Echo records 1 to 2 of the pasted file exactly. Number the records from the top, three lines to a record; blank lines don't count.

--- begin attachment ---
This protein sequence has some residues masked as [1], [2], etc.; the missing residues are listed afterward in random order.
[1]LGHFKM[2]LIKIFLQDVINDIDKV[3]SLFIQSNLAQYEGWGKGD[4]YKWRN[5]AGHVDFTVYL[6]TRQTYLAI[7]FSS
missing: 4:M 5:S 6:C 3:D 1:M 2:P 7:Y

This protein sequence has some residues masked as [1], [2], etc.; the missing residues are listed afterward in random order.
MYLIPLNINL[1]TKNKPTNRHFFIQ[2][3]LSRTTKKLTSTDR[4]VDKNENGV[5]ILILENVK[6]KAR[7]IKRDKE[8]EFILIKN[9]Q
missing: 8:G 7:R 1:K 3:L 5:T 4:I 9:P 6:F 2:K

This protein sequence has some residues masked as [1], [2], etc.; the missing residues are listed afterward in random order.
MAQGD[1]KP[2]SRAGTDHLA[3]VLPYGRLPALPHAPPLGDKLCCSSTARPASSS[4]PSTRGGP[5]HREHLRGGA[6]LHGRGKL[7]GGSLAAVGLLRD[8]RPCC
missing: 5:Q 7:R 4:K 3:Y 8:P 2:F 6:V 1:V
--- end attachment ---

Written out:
This protein sequence has some residues masked as [1], [2], etc.; the missing residues are listed afterward in random order.
[1]LGHFKM[2]LIKIFLQDVINDIDKV[3]SLFIQSNLAQYEGWGKGD[4]YKWRN[5]AGHVDFTVYL[6]TRQTYLAI[7]FSS
missing: 4:M 5:S 6:C 3:D 1:M 2:P 7:Y

This protein sequence has some residues masked as [1], [2], etc.; the missing residues are listed afterward in random order.
MYLIPLNINL[1]TKNKPTNRHFFIQ[2][3]LSRTTKKLTSTDR[4]VDKNENGV[5]ILILENVK[6]KAR[7]IKRDKE[8]EFILIKN[9]Q
missing: 8:G 7:R 1:K 3:L 5:T 4:I 9:P 6:F 2:K